Home » Reviews » Drama » The Wolves of Erin, Old Red Lion Theatre – Review
C233AC5D-71C3-4B22-911A-C9E7F446B4F2

The Wolves of Erin, Old Red Lion Theatre – Review

Pros: A sparky performance from the cast using physicality to strengthen a weak script.

Cons: Disappointingly weak plotting, and a complete lack of suspense in a play that pitches horror as its central theme.

Pros: A sparky performance from the cast using physicality to strengthen a weak script. Cons: Disappointingly weak plotting, and a complete lack of suspense in a play that pitches horror as its central theme. Presented as part of the London Horror Festival, The Wolves of Erin tells a folk horror story in the vein of classic movies like Witchfinder General and The Wicker Man, two brilliant examples of the genre that naturally sets the bar very high. Curiously, the story begins in Northern Ireland as a full moon provides the backdrop to the ambush of an army unit. Remus (Robert Eadon) appears…

Summary

Rating

Poor

Despite the efforts of a game cast, this play fails to deliver a truly gripping theatrical experience.

User Rating: Be the first one !
Presented as part of the London Horror Festival, The Wolves of Erin tells a folk horror story in the vein of classic movies like Witchfinder General and The Wicker Man, two brilliant examples of the genre that naturally sets the bar very high. Curiously, the story begins in Northern Ireland as a full moon provides the backdrop to the ambush of an army unit. Remus (Robert Eadon) appears to be the only survivor as he takes shelter in a barn for the night. He is soon forced to share the barn with two companions: Peter (Donncha Kearney) whom he believes was involved in the ambush, and Mary the Chair (Evelyn Lockley) who Peter believes is a werewolf. As a long night draws in, Peter and Mary slowly begin to manipulate Remus with tales of the wolves that used to inhabit County Tyrone. Who, if anyone, should Remus trust and will he ever be convinced that werewolves exist?

Although the premise for the story has great potential, it seems devoid of logic and reason. Locating the story in Northern Ireland might suggest a reference point for the troubles and sectarian violence. However, aside from the Irish accents of Peter and Mary, this story could be based anywhere in the UK. So there appears to be no real sense in the choice of setting which immediately weakens the plot. Mary the Chair got her nickname because she is confined to a wheelchair. Here, my obsession with logic kicks in again; why would a young girl in a wheelchair be wandering around the countryside in the dead of night? The plot never really gets anywhere and relies on a half-baked story about werewolves. I couldn’t quite get the image of Little Red Riding Hood out of my head; especially as wolves and barns and other folk tale motifs wove themselves into the storyline. The play simply fails to build on the basic idea and leaves an increasingly thin script stretching over 75 minutes. The cast gave it some welly, but the production lacked the atmosphere and suspense normally offered by the horror genre. A decent idea that just fails to launch.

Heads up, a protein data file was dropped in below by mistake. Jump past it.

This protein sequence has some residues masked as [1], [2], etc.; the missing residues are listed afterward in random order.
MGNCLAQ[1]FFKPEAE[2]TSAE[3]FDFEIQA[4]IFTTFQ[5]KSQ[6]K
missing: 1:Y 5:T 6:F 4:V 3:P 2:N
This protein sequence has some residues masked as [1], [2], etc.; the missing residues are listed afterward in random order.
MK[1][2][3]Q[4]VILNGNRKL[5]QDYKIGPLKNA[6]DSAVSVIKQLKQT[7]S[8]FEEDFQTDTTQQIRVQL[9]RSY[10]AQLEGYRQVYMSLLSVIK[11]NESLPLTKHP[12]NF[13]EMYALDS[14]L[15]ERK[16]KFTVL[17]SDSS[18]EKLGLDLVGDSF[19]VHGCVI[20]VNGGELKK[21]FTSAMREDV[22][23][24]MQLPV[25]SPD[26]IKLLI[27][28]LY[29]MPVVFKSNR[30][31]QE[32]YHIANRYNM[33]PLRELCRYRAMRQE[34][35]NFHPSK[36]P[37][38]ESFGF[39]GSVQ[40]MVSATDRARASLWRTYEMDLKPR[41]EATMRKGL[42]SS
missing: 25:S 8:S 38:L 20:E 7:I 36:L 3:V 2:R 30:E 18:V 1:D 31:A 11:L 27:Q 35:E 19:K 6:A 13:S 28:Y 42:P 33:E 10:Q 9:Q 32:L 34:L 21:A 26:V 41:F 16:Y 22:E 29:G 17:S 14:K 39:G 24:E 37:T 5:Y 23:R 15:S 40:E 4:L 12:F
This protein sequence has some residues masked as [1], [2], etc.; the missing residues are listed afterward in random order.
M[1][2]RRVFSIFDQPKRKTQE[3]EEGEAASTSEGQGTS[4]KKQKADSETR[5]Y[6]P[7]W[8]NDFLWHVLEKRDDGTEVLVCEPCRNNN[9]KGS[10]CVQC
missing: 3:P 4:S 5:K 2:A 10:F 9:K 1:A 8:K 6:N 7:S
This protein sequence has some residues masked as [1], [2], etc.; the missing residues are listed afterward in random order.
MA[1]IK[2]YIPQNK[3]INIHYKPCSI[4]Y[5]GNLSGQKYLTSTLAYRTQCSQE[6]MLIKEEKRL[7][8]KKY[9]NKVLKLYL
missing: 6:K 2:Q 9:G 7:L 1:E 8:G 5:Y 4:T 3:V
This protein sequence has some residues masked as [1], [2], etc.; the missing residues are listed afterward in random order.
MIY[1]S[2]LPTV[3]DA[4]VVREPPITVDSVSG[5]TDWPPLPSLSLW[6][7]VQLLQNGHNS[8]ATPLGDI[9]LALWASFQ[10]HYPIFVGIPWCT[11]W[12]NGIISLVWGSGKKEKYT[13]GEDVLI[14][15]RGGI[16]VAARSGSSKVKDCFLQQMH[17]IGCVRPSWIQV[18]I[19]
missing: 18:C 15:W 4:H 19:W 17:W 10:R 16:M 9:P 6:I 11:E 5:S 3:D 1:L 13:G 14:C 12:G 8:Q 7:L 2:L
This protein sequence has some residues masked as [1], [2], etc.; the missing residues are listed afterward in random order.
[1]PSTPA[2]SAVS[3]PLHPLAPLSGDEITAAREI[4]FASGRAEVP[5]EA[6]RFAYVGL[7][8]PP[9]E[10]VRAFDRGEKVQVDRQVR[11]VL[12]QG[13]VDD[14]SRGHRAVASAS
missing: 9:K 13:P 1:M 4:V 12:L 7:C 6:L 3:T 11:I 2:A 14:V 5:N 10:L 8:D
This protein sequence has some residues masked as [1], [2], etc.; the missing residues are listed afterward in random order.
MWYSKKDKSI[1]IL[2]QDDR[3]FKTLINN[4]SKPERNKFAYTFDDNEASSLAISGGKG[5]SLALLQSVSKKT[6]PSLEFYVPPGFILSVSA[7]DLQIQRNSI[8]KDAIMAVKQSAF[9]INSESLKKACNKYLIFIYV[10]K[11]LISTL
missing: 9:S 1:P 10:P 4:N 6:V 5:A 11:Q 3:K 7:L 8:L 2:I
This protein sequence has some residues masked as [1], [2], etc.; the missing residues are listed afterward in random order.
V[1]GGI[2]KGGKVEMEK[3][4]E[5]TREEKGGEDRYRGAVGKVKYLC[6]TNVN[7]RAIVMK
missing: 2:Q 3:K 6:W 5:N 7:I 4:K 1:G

Author: Ed Hartland
Director: Stuart Vincent
Producer: Oliver Towse and Ed Hartland
Box Office: 0333 012 4963
Booking Link: https://www.oldredliontheatre.co.uk/the-wolves-of-erin
Booking until: 21st October 2018

About Brian Penn

Brian Penn
Civil Servant. Brian flirted with drama at school but artistic differences forced a painful separation. At least he knows what his motivation is. Now occupying a safe position in the audience he enjoys all kinds of theatre. He was bitten by the theatrical bug after watching a production of Tommy in his teens. Other passions include films, TV and classic rhythm and blues. He also finds time for quizzes, football and squash. A keen sports fan, his enthusiasm crashes to a halt whenever anyone mentions golf. A musical based on the life of Tiger Woods could be his greatest challenge.